Dodgeguy, I will agree that the previous AAA batteries made by exide are/were poor quality which is why they changed to DEKA/EastPenn brand the older ones were numbered as XX-36, the new ones are XX-C or XX-H the program has worked well for us since the changeover and warranty rate have dropped dramicly. One thing everyone who does any type of battery service has to do is learn to "read" the customer. if customer says vehicle sits alot it will ruin ANY battery,it also helps identify any precluding issues. we get a lot of snowbirds in our area who go south for the winter and have a second vehicle there, so that their vehicle here sits for months. I recommend a battery tender for them so they don't have any issues. testing the electrical system also catch's problems before the before battery replacement.

Santiam, we do not send out Towtrucks for road service. It's more economical to send a service truck, non dot driver, better fuel economy, easier to get around traffic and under buildings.


DodgeTowGuy134 r54_1559570275.gifsaid:

Yeah, "OCTOWMAN" you're right about reading customers and asking them questions about if they have any idea why their battery went dead...That's part of our dispatch/call taking protocall and also gets asked by the driver who arrives onscene for service.

Our service trucks that carry batteries also carry tenders for sale also and we do a good sale of those too...

As for the changeover of brands for the AAA batteries, I can only say that we get ALOT of AAA customers who call us wanting a new battery and mad at AAA for their battery being bad already. We do use an actual battery tester to confirm that a battery is bad and not just connect a booster jump-pack but not turn it on and tell the customer to try to start it and of course it dont start, we actually use a real tester...

Now, back to my original pst..... I was asking how/what others do when to asked to jump a BAD battery. as "sunshine" pointed out, I also have seen others have batteries explode due to unsafe jumping...

So, I guess it comes down to this second question: How many people actually TEST a battery BEFORE attempting to jump it? We do and it's for safety and also to let the customer know whats going on with their battery. As someone pointed out, a bad battery can cause other damage to the vehicle and about CYA too, so we do test batteries,..... Do You? (do you test batteries or just connect them and go by the, "well lets see if it will start up now" motto)


twinbulls said:

We offer jump starts .... and if the car runs we let it roll.... if not we tow it with a little discount going toward the tow...

We offer batteries installed starting at $125 and up >>>> Interstate Batteries....Seems many are just minor problems lose wires corroded and whatnot.... basic road service starts at $75 and up...

When asked to test battery we test it... as for safety ...... be safe ..... Dont jump frozen batteries.... Our jump boxes read the battery and will tell us what was going on .....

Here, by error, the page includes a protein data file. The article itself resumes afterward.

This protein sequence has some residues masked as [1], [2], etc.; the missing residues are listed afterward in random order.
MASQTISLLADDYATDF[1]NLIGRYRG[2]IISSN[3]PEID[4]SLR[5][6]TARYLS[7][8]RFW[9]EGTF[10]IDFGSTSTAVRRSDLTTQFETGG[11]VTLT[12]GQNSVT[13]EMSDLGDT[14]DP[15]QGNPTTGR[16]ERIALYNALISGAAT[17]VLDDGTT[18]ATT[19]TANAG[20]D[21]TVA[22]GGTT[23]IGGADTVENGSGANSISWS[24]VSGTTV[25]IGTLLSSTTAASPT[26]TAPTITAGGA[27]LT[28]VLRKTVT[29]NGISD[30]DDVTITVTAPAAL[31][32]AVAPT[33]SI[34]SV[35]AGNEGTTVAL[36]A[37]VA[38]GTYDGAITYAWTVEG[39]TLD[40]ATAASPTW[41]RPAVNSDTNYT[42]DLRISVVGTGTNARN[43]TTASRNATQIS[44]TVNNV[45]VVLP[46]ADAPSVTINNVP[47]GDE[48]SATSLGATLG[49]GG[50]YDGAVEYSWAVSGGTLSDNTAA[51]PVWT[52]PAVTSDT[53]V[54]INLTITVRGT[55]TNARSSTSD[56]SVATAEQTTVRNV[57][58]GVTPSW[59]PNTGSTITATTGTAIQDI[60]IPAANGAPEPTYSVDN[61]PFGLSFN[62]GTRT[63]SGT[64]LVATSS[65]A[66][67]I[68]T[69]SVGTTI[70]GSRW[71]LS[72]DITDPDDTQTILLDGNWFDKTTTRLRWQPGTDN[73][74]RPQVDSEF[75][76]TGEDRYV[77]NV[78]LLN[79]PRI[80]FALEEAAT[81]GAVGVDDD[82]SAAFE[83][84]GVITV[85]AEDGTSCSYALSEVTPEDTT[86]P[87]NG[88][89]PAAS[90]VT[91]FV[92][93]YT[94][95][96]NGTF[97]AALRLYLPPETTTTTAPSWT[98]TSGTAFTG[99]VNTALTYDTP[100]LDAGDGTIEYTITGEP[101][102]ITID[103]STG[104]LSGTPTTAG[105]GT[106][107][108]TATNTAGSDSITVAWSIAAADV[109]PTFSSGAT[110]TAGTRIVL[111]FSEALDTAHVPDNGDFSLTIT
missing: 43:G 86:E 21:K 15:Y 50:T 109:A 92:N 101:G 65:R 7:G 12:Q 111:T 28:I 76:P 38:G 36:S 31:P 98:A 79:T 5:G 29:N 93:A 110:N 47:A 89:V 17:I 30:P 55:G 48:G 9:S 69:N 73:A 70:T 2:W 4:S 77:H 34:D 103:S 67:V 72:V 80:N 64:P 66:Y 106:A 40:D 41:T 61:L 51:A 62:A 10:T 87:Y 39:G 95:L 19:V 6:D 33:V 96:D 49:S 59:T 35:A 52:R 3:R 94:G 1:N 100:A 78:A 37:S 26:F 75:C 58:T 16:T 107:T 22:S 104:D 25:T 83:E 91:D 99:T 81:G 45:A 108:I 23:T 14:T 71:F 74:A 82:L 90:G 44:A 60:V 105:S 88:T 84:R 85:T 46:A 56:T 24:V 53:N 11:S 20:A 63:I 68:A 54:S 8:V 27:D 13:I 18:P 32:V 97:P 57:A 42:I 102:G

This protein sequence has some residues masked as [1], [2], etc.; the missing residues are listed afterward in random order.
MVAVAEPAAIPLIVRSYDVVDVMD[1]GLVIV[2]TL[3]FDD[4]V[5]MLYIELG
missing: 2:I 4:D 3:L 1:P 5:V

harrys said:

Sounds like some of you need to learn how to hook up jumper cables properly so that you dont run the risk of the battery exploding. You DO NOT put both cable clamps on the battery. You attatch the positive cable to the battery first then you


DodgeTowGuy134 r54_1559570275.gifsaid:

I'd take a guess and say that alot of those here already knew that... but, thats NOT always a battery explodes!..just some food for thought! and attempting to jump start a BAD battery has the potential for the battery to fail and it's doesn't have to be because of a spark from connecting the cables...


annettemcd said:

We have two situations with batteries.

1) Because of our long distances, we always try to determine why a jump-start is needed. No one is going to be happy if we send a service vehicle 80 miles to do a jump-start only to discover that the battery is BAD or the alternator has failed and the vehicle needs to be towed. Not only would we have 160 miles of driving and 3 hours of time for which no one wants to pay, but we have delayed getting a tow truck there by 1.5-3 hours. We ask a number of questions on the phone. If we decide to send a tow truck, we do not spend a great deal of time on scene testing the battery, inspecting the cables, or even attempting a jump-start because if we do get the vehicle started, people and motor clubs do not want to pay for the tow truck being sent and there is a possibility that the jump-start will not get them to where they need to go, so a second call results and again no one is happy. So, we send a service vehicle is we are fairly sure that a jump-start will solve the problem and we send a tow truck and tow them without spending much time messing with the battery if we do not think that a jump will work.

The other consideration which we have relates directly to the original question about BAD batteries. This time of year we get many calls for jump-starts. Usually it is -20 to -40 degrees, the vehicle has not been winterized and/or has not been plugged in for more than one hour, the battery is old, tired, and weak, and the person has tried repeatedly to start the cold engine and has drained the battery. With these parameters, a jump-start is not going to start the car; the engine is too cold. But the other consideration is that if the battery has been drained, it is possible that it has frozen. A frozen battery can be badly damaged and will not take or keep a charge, but also runs the risk of exploding. There is no way that we will dispatch someone to jump-start a battery under these conditions. There are a few choices: tow the vehicle to some place warm and park it there until it warms up; plug the vehicle in for a few hours until it warms up; after either one of the these events, it still might be necessary to buy and install a new battery. If the person or the motor club still insists on a jump-start, we usually refuse the job.